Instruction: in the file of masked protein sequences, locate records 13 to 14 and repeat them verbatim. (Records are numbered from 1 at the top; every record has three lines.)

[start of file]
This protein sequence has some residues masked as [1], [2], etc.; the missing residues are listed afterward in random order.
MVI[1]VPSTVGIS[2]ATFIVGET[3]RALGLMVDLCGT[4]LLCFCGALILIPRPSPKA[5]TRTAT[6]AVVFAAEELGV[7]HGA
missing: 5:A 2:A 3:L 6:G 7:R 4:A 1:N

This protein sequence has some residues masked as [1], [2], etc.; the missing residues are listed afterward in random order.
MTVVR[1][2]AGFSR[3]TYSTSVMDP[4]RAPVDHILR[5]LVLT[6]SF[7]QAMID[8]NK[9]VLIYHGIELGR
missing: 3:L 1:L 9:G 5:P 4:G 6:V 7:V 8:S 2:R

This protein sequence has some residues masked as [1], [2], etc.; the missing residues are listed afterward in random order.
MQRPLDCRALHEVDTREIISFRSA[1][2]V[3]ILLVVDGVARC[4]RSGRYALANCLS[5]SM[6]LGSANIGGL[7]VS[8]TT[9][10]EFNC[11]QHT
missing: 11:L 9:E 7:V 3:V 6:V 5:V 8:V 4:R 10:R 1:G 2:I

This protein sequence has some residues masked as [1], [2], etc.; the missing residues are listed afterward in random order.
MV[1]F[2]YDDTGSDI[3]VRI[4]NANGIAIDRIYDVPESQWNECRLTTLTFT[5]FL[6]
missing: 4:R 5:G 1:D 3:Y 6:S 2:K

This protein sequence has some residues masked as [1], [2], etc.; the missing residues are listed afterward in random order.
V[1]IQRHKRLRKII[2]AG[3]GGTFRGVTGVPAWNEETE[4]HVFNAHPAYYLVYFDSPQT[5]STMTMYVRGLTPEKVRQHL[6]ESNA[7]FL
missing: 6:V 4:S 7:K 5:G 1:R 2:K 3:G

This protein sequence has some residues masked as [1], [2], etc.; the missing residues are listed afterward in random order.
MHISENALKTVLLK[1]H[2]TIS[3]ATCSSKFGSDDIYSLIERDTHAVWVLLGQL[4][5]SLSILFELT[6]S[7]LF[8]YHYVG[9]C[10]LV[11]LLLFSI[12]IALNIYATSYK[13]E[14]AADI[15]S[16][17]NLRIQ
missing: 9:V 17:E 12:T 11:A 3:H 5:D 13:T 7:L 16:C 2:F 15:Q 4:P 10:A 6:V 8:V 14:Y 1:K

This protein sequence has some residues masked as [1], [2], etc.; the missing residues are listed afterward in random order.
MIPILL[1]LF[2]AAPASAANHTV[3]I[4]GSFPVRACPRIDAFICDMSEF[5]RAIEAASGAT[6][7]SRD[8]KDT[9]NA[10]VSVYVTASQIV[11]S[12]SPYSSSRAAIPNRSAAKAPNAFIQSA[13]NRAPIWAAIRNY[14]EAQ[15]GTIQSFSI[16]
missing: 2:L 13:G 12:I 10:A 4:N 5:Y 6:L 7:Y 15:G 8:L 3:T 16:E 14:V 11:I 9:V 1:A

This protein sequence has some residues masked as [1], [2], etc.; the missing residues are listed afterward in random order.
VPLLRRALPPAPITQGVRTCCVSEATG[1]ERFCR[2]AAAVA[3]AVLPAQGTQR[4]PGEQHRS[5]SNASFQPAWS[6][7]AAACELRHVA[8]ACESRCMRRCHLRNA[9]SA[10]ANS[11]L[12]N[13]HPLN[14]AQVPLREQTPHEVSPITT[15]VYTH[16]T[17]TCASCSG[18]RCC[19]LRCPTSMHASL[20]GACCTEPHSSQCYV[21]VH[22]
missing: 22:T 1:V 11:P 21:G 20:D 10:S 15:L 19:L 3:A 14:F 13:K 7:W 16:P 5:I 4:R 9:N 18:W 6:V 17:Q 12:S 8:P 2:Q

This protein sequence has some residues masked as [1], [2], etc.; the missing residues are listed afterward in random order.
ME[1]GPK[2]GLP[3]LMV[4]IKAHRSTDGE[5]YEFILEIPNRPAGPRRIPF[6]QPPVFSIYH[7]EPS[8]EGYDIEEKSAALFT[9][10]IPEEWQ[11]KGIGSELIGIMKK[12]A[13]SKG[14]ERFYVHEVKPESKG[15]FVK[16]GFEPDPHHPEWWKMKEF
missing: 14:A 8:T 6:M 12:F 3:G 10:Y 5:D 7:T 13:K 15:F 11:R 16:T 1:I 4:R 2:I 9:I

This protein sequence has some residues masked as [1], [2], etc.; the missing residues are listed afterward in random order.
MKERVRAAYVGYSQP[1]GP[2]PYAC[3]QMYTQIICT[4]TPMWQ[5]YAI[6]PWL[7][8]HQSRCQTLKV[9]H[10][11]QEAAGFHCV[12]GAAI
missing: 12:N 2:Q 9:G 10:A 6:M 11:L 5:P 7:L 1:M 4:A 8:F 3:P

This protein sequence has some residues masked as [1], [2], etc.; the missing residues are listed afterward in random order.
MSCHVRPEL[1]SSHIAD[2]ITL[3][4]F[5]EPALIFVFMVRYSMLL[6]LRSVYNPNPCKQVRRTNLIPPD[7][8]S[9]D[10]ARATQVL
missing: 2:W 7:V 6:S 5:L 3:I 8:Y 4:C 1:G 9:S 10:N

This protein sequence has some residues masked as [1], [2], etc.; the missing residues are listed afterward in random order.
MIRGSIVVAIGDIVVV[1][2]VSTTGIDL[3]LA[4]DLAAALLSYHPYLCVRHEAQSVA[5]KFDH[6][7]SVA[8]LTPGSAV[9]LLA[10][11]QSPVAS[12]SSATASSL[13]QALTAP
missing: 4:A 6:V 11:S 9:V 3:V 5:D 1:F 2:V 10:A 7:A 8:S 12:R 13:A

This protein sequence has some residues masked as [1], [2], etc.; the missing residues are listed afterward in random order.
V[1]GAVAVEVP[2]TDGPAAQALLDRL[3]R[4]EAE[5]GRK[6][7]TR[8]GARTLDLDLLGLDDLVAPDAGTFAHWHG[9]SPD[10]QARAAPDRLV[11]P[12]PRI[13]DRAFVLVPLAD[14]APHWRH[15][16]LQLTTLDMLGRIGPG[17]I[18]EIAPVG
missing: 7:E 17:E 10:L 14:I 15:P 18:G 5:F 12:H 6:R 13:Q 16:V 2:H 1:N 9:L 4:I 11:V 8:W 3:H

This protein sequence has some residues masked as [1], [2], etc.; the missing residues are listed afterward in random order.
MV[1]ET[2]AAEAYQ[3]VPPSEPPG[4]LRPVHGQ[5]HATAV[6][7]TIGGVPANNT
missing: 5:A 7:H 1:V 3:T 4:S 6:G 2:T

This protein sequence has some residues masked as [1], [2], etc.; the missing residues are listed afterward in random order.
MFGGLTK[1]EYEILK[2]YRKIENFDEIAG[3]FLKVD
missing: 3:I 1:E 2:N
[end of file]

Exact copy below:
This protein sequence has some residues masked as [1], [2], etc.; the missing residues are listed afterward in random order.
V[1]GAVAVEVP[2]TDGPAAQALLDRL[3]R[4]EAE[5]GRK[6][7]TR[8]GARTLDLDLLGLDDLVAPDAGTFAHWHG[9]SPD[10]QARAAPDRLV[11]P[12]PRI[13]DRAFVLVPLAD[14]APHWRH[15][16]LQLTTLDMLGRIGPG[17]I[18]EIAPVG
missing: 7:E 17:E 10:L 14:I 15:P 18:G 5:F 12:H 6:R 13:Q 16:V 2:H 1:N 9:L 4:I 11:V 8:W 3:H

This protein sequence has some residues masked as [1], [2], etc.; the missing residues are listed afterward in random order.
MV[1]ET[2]AAEAYQ[3]VPPSEPPG[4]LRPVHGQ[5]HATAV[6][7]TIGGVPANNT
missing: 5:A 7:H 1:V 3:T 4:S 6:G 2:T